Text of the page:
Dog Training Tips for New Pet Owners
Being a dog owner is one of life’s greatest gifts. One of the trickiest things you’ll have to do is train your pup on how to behave. Dog training can be challenging for new pet owners, but we’re here to offer you a little sage advice.
Sometimes your pup does something really destructive and you just want to scream! Do it in private, but don’t yell at your dog. When you raise your voice to punish your pet, you’ll make them less likely to listen to your commands in the future. The sound of your voice might even energize them to continue their warpath. Using an even, firm voice is the best way to talk to your pet when they’ve done something wrong.
Positive Reinforcement is Key
In the early days of training your dog, you will want to reward good behaviors with treats! Do it so frequently that your dog will come to associate good behavior with good things for them. Make sure you ply them with positive attention when they’ve done something, right, too! That way, they’ll be excited to repeat the good behavior over and over again!
Walk Your Pup Frequently
Adult dogs should be walked twice a day- once in the morning and once at night. Puppies should be walked whenever they need to potty, and you’ll be able to tell when they do most of the time. They may start to sniff the floor or start to walk funny. Sometimes, you won’t know until after the deed has already been done. Taking your puppy out for walks is an essential potty training tactic. If you’re diligent about keeping an eye on your puppy and ensuring that they associate the need to use the bathroom with being outside, you’re sure to find less mess in your house.
For many pet owners, crate training has some negative connotations. The problem is that most owners don’t understand how crate training really works. Thus, they make some basic dog training mistakes and their dog’s behavior is not what they hoped it would be. Some might see it as cruel, but on the contrary.
Crates are an essential element to behavioral dog training in that, not only will they prevent messes in the house overnight, but they will also carve out a safe space in your home for your dog to retreat to for privacy. Don’t forget that the ancestor of the modern-day domesticated dog is the wolf. In the wild, these canines typically reside in dens with the rest of their pack members. A crate is a recreation of that living space, so it should be seen as such. Crates should never be used to punish your pet.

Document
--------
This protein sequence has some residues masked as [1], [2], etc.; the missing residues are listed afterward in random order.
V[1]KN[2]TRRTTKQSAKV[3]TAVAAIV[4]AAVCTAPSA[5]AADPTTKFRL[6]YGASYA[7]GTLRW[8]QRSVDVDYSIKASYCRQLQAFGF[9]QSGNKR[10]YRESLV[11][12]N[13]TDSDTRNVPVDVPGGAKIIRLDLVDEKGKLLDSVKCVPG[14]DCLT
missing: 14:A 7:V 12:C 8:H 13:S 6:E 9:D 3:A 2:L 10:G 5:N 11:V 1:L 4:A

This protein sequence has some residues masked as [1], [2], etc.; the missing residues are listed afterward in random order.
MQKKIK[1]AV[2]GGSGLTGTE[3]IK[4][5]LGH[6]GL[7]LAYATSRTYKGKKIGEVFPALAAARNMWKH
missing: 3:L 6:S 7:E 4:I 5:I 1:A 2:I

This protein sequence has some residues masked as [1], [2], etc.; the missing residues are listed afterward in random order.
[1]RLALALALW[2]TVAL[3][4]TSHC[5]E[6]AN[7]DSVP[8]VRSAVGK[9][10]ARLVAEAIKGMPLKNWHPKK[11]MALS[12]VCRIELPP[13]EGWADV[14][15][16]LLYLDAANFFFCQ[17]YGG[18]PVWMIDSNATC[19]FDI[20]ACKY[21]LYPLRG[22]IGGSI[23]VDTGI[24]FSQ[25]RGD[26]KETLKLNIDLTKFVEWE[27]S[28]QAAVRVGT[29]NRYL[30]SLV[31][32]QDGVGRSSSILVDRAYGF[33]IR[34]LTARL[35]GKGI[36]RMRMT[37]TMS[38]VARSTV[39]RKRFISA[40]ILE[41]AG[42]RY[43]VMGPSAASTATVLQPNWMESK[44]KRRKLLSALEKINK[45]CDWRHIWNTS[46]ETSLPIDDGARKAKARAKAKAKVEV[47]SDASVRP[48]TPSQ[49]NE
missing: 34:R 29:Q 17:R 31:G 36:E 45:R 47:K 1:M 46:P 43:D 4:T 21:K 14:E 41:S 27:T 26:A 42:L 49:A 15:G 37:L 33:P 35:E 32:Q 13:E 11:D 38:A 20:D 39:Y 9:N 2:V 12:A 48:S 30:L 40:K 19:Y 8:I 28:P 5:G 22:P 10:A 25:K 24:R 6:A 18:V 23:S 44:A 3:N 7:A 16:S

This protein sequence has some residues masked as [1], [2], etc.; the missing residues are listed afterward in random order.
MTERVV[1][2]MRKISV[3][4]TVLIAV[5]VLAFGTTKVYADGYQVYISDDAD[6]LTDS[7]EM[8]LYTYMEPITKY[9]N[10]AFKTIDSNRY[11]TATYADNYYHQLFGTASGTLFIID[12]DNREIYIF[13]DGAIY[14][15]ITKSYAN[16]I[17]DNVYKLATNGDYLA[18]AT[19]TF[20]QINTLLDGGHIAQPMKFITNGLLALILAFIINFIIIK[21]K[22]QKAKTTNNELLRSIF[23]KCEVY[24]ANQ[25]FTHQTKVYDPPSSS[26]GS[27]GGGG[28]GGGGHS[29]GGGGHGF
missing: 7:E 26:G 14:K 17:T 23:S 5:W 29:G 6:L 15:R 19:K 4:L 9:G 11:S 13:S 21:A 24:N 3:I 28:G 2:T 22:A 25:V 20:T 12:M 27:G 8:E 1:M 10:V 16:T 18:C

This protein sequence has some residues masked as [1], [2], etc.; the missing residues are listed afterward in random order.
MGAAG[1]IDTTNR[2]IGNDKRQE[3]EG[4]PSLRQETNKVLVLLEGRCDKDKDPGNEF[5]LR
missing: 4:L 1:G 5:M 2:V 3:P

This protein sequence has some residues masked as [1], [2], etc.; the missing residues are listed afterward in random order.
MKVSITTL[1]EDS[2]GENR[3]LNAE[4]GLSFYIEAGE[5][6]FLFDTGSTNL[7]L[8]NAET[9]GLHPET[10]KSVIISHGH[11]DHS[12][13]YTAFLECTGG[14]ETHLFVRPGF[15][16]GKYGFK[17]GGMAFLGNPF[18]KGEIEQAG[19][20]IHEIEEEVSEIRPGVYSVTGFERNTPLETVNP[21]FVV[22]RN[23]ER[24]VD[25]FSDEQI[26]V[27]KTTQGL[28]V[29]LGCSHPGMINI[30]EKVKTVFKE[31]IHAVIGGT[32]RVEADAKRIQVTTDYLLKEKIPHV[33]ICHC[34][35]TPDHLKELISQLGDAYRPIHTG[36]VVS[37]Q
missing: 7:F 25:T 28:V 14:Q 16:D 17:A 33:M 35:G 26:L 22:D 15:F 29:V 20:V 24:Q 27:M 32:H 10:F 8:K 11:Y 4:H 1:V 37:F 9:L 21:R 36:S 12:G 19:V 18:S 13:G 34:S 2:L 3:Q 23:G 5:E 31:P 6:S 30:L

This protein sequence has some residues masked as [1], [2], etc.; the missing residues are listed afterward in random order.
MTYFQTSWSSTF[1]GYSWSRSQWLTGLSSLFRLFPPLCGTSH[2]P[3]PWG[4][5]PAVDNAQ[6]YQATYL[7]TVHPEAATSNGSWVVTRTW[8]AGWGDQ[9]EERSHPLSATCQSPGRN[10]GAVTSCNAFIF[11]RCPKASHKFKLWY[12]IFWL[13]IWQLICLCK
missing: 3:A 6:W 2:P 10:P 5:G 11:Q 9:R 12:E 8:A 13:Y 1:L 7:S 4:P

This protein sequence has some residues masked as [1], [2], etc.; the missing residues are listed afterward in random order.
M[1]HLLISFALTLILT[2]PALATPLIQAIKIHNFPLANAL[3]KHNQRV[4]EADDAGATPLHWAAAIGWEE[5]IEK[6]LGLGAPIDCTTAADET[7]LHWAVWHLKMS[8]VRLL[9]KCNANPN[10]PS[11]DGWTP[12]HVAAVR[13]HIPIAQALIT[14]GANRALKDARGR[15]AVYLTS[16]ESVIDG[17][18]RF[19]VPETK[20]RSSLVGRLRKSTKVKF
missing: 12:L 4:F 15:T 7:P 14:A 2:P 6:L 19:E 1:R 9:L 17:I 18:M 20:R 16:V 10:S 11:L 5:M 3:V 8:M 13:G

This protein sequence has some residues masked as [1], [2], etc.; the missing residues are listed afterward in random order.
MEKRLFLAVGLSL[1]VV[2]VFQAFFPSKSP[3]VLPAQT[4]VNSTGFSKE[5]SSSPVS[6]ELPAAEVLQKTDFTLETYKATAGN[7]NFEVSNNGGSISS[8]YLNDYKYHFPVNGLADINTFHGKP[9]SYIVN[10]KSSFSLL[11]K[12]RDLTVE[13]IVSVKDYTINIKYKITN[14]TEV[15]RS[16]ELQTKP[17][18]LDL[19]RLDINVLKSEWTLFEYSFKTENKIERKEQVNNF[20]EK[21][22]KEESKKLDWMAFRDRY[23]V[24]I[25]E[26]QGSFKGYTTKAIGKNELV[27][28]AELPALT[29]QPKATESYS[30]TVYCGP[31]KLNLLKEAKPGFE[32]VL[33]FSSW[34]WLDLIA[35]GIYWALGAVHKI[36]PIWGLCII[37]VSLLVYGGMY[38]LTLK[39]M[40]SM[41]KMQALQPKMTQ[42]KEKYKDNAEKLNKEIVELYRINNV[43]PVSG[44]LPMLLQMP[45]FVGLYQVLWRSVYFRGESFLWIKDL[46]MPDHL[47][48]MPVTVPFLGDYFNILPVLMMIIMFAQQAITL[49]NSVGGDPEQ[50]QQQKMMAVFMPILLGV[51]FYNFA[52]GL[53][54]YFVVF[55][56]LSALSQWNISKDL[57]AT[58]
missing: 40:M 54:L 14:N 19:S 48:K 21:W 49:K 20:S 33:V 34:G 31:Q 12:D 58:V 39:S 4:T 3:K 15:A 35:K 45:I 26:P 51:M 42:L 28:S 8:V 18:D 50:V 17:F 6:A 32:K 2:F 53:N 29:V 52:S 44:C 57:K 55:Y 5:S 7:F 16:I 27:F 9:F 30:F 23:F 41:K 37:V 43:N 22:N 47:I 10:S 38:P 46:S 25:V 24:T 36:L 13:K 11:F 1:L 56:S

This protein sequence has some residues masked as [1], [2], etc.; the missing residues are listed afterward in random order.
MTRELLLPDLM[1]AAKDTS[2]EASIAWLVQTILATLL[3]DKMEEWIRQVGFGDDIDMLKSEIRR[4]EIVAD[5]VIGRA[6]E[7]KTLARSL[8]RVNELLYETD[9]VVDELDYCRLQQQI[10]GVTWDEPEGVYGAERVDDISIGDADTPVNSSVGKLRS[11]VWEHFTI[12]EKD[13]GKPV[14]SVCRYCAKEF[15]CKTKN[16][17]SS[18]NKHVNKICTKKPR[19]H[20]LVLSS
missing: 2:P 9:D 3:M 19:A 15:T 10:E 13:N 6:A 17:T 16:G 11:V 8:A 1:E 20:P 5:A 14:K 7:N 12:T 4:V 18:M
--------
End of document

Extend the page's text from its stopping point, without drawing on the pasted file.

We recommend taking your pet out of their crate in the morning and taking them for a walk right after. Once you return, you can feed them. In the evenings, feed your pet and walk them before putting them back in their crate. They should start to retreat to their crate in the evenings after a few weeks of instilling this as a habit.
Puppies should not be kept in their crates for long periods of time during the day. They have small bladders and may start to accidentally mess in their crates. If you work and leave your home during the day for long stretches of time, we recommend hiring a dog walker to care for your puppy in your absence.
Don’t Hit Your Dog
This is animal abuse. No matter how poorly your pup is behaving, you should not ever spank or hit your dog. This can cause your puppy to fear you and other humans or act violently towards other people or animals from the trauma you will have instilled in their psyches.
Puppy-Proof Your Home
Putting up baby gates to keep your dogs out of certain parts of your house is a fantastic idea- especially if they aren’t 100% potty trained yet. We also recommend keeping doors to rooms that you don’t want your dog messing around in, closed. Your pup will be trained to stay away from those areas. Besides, when your pup has less space to roam around, it’s easier to keep your eye on them.
Reinforce Spoken Commands with Physical Support
Your dog doesn’t understand human language, so when you tell them “no” or “stop”, they’re not going to understand. She them what the word means by demonstrating it visibly. Say, your dog has something they shouldn’t have in their mouth, and you say “no”. What you should do immediately after is remove the object from their mouth and say “no” again. This way, the next time they have something in their mouth, when you say “no”, they’ll understand that it means “get that out of your mouth”.
We hope some of these tips are helpful! Remember, change isn’t going to happen over night. Dog training is a process that takes months. Don’t be discouraged- keep trying! And remember, positive reinforcement will get much better results than punishment!
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